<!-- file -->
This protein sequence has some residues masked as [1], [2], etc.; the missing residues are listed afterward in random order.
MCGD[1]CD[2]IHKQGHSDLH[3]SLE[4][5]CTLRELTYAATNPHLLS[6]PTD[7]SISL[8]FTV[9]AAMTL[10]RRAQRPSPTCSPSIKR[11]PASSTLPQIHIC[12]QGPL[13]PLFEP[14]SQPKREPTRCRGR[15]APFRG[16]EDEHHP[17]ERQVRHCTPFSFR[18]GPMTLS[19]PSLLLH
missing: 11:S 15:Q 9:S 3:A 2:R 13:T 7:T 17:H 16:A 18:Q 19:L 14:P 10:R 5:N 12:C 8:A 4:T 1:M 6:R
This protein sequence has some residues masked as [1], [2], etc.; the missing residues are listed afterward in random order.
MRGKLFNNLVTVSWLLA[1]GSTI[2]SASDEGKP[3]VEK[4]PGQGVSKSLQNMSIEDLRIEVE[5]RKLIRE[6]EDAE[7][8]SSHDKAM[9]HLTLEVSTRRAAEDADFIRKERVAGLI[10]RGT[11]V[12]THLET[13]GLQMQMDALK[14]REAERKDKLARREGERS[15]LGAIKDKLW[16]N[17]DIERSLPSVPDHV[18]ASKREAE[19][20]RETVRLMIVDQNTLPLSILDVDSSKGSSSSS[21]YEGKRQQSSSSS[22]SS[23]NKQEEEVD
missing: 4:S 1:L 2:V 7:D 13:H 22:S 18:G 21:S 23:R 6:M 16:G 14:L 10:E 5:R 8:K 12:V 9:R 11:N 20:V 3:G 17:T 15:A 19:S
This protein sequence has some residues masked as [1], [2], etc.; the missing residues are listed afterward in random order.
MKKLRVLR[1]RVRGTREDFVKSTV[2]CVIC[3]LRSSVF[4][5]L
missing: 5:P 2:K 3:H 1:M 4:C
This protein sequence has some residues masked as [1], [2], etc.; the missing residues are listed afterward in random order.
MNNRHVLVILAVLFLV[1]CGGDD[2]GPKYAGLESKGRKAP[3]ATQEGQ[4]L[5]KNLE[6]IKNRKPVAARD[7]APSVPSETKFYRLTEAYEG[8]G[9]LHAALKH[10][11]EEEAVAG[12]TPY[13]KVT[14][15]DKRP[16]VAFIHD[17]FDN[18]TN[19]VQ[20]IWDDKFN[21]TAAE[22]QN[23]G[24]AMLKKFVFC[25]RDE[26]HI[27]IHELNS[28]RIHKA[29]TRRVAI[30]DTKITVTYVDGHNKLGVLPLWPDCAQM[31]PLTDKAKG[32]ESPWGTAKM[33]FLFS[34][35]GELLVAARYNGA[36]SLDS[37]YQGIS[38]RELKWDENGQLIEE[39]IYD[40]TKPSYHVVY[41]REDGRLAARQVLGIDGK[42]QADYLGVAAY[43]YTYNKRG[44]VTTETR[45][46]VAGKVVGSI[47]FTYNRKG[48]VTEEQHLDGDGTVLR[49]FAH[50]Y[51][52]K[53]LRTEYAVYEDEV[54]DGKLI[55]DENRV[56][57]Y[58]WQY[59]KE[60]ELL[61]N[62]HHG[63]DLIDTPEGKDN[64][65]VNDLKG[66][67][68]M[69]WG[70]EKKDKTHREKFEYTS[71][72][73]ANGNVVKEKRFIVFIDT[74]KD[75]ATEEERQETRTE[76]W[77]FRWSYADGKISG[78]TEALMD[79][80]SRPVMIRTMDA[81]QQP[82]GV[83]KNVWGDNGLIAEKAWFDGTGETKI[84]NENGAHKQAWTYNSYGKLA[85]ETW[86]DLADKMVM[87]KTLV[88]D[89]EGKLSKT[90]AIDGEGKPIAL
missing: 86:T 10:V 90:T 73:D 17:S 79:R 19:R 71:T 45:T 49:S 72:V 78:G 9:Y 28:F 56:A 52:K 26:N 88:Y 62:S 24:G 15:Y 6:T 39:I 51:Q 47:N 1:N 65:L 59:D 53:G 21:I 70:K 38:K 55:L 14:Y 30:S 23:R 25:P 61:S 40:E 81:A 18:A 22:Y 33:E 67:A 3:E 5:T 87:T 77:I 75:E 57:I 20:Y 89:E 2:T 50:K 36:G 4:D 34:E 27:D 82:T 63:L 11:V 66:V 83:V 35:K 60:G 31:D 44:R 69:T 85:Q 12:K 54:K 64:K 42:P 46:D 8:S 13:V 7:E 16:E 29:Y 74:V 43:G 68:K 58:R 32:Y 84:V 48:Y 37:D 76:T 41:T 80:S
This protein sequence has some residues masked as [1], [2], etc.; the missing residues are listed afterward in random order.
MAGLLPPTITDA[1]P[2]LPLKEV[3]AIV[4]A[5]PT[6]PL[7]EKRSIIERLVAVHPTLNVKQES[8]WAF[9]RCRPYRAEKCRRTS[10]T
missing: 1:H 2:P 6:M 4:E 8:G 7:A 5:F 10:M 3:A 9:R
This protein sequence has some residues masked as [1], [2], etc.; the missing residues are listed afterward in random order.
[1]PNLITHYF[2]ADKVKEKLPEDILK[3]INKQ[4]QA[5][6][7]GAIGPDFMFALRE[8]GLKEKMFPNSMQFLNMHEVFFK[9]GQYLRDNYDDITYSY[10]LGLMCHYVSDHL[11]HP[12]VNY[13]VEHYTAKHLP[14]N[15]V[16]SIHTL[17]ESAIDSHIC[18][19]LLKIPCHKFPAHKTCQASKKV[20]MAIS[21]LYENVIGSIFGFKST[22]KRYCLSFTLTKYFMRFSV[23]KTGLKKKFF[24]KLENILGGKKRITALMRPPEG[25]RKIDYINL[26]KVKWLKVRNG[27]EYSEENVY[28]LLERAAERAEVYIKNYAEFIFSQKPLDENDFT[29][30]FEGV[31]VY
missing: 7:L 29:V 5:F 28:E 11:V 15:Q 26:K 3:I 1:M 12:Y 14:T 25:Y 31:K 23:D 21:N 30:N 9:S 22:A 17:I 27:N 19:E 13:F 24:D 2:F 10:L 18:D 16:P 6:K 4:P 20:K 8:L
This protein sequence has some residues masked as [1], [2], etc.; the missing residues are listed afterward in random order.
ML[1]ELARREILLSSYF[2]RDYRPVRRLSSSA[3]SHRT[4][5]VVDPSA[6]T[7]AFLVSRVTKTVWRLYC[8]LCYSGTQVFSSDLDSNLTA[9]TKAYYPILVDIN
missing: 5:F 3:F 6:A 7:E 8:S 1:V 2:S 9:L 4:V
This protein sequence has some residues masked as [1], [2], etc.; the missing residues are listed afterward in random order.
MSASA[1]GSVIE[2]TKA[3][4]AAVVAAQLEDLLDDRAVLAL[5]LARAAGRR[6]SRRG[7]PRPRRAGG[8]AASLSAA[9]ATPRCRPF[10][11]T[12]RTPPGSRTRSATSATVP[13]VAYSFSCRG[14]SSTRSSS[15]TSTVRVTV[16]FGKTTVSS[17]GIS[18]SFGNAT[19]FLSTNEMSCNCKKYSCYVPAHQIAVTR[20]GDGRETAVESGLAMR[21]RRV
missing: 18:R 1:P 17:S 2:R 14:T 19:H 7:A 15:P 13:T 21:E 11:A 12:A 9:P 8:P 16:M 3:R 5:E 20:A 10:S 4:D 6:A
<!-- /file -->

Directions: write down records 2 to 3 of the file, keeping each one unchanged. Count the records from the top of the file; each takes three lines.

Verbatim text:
This protein sequence has some residues masked as [1], [2], etc.; the missing residues are listed afterward in random order.
MRGKLFNNLVTVSWLLA[1]GSTI[2]SASDEGKP[3]VEK[4]PGQGVSKSLQNMSIEDLRIEVE[5]RKLIRE[6]EDAE[7][8]SSHDKAM[9]HLTLEVSTRRAAEDADFIRKERVAGLI[10]RGT[11]V[12]THLET[13]GLQMQMDALK[14]REAERKDKLARREGERS[15]LGAIKDKLW[16]N[17]DIERSLPSVPDHV[18]ASKREAE[19][20]RETVRLMIVDQNTLPLSILDVDSSKGSSSSS[21]YEGKRQQSSSSS[22]SS[23]NKQEEEVD
missing: 4:S 1:L 2:V 7:D 13:H 22:S 18:G 21:S 23:R 6:M 16:G 14:L 10:E 5:R 8:K 12:V 9:R 11:N 20:V 3:G 17:T 15:A 19:S
This protein sequence has some residues masked as [1], [2], etc.; the missing residues are listed afterward in random order.
MKKLRVLR[1]RVRGTREDFVKSTV[2]CVIC[3]LRSSVF[4][5]L
missing: 5:P 2:K 3:H 1:M 4:C